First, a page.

Patients must have reasonable goals and expectations. Perfectionist patients rarely are happy with the surgical outcome and should be avoided. Offering elective aesthetic surgery to patients with body dysmorphic disorder or eating disorders should be avoided. If the patient has reasonable expectations that agree with technically achievable results, the patient undergoing large volume liposuction tends to be very happy. The key is to address preexisting skin contour irregularities, asymmetries, skin laxities, and redundancies in helping the patient understand what kind of result will be obtained. In these cases, the possibility of secondary procedures and touch-up procedures should also be emphasized.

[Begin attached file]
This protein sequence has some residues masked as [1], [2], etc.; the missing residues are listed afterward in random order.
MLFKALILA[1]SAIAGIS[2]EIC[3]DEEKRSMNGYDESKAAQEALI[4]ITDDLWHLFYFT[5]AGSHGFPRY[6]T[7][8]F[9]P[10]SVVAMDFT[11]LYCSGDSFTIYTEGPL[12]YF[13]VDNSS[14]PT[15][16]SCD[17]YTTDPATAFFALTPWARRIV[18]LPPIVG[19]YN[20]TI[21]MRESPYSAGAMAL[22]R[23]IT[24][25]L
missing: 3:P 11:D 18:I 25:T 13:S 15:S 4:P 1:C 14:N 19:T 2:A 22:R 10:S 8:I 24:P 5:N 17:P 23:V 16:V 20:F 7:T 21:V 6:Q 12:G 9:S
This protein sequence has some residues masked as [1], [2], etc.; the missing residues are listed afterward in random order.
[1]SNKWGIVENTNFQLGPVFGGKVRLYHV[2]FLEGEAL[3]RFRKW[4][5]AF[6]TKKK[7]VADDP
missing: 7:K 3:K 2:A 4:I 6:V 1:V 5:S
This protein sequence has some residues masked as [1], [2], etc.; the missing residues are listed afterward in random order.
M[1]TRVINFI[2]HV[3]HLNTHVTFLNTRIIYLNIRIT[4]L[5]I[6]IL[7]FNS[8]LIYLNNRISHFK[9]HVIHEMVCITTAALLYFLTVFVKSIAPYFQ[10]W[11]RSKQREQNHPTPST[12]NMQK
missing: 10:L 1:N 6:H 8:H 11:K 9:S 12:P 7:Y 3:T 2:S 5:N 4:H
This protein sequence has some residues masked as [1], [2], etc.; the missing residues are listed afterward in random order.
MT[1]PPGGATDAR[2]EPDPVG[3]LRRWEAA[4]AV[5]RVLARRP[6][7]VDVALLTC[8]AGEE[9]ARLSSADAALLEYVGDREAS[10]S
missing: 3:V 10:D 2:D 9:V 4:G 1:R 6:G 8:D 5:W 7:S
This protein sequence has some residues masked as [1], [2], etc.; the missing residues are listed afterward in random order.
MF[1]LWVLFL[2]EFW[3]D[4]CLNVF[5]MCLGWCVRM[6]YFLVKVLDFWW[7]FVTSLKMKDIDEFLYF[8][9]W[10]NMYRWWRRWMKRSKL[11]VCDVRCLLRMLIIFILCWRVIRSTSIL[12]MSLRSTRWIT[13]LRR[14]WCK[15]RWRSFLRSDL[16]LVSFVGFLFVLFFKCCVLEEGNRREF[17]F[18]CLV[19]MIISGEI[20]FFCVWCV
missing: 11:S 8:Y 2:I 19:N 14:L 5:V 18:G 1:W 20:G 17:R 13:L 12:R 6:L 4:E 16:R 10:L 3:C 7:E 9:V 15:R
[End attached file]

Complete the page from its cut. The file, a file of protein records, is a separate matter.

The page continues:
Anesthetic Considerations and Fluid Management
General endotracheal anesthesia administered by a board-certified anesthesiologist is the preferred method of anesthesia for large volume liposuction. A balanced anesthetic consisting of narcotic, midazolam, propofol, and an inhalational agent is used for most patients. Intraoperative monitoring includes noninvasive blood pressure monitoring, ECG, pulse oximetry, temperature, end-tidal carbon dioxide measurements, and monitoring of urine output with Foley catheter in all patients. Continuous communication between the surgeon and anesthesiologist is essential to avoid problems. Constant monitoring of the patient's fluid balance also is essential. The anesthesiologist should be provided with a running balance of wetting solution infused, fat and saline aspirated, blood loss, and urine output. Careful monitoring of these variables and of intravenous (IV) fluid gives the anesthesiologist an accurate idea of the patient's fluid balance and should avoid the problem of fluid overload or hypovolemia.